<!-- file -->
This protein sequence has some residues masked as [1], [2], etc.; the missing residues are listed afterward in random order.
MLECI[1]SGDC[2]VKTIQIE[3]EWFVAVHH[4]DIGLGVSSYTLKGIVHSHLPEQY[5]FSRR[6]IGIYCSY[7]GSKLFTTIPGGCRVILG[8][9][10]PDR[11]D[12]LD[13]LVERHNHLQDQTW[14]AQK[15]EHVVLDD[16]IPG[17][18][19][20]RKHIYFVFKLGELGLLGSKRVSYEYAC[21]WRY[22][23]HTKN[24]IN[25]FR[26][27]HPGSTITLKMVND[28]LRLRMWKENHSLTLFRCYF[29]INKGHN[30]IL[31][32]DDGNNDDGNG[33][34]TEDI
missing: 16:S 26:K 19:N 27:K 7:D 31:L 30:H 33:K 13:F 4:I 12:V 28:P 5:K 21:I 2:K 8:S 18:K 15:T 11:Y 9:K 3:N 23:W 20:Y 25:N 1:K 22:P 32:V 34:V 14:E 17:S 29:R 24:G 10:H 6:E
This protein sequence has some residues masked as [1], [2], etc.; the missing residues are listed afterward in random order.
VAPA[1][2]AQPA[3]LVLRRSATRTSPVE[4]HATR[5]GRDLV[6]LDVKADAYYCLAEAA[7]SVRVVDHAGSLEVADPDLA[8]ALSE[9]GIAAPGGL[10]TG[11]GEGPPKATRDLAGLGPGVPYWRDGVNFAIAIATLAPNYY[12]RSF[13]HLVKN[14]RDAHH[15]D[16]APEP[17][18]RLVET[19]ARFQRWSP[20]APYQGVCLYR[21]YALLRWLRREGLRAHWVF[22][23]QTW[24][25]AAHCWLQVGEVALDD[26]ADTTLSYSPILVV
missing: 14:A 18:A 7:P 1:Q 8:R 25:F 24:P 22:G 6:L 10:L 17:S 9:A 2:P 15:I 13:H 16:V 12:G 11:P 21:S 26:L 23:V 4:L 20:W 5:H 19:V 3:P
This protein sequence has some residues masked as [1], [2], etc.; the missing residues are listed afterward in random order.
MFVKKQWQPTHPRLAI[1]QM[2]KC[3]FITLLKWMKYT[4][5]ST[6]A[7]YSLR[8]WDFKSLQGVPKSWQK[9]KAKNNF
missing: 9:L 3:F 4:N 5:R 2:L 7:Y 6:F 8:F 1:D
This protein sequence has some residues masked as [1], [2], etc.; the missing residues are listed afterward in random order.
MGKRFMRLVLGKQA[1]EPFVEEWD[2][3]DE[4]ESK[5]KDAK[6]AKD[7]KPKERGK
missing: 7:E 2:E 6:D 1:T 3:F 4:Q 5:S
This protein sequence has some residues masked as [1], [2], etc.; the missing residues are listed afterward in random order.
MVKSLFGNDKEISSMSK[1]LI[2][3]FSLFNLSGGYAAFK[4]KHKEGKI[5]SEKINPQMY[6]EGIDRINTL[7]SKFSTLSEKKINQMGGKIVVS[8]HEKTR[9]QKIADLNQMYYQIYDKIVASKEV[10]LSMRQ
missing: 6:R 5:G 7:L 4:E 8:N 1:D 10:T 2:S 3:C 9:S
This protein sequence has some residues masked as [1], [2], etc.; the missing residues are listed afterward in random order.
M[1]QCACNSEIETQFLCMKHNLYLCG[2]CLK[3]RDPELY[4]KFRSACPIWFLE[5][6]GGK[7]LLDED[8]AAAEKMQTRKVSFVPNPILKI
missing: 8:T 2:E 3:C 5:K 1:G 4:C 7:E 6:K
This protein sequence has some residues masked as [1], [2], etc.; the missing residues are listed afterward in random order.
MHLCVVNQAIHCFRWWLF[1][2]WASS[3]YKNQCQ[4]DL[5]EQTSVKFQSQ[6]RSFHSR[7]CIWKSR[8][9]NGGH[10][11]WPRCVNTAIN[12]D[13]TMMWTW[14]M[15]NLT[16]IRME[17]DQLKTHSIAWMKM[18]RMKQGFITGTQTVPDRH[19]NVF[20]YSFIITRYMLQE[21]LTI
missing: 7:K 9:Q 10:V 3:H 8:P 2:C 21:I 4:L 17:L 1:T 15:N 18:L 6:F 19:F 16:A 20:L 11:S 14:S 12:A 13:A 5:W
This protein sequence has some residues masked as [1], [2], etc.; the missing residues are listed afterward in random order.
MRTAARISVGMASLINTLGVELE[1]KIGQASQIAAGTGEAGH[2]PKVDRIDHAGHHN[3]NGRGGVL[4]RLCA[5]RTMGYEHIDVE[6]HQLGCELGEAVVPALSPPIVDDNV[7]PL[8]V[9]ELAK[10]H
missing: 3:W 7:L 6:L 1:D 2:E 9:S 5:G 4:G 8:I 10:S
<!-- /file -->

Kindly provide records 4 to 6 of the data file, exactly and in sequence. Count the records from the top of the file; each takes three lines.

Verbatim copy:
This protein sequence has some residues masked as [1], [2], etc.; the missing residues are listed afterward in random order.
MGKRFMRLVLGKQA[1]EPFVEEWD[2][3]DE[4]ESK[5]KDAK[6]AKD[7]KPKERGK
missing: 7:E 2:E 6:D 1:T 3:F 4:Q 5:S
This protein sequence has some residues masked as [1], [2], etc.; the missing residues are listed afterward in random order.
MVKSLFGNDKEISSMSK[1]LI[2][3]FSLFNLSGGYAAFK[4]KHKEGKI[5]SEKINPQMY[6]EGIDRINTL[7]SKFSTLSEKKINQMGGKIVVS[8]HEKTR[9]QKIADLNQMYYQIYDKIVASKEV[10]LSMRQ
missing: 6:R 5:G 7:L 4:E 8:N 1:D 10:T 2:S 3:C 9:S
This protein sequence has some residues masked as [1], [2], etc.; the missing residues are listed afterward in random order.
M[1]QCACNSEIETQFLCMKHNLYLCG[2]CLK[3]RDPELY[4]KFRSACPIWFLE[5][6]GGK[7]LLDED[8]AAAEKMQTRKVSFVPNPILKI
missing: 8:T 2:E 3:C 5:K 1:G 4:C 7:E 6:K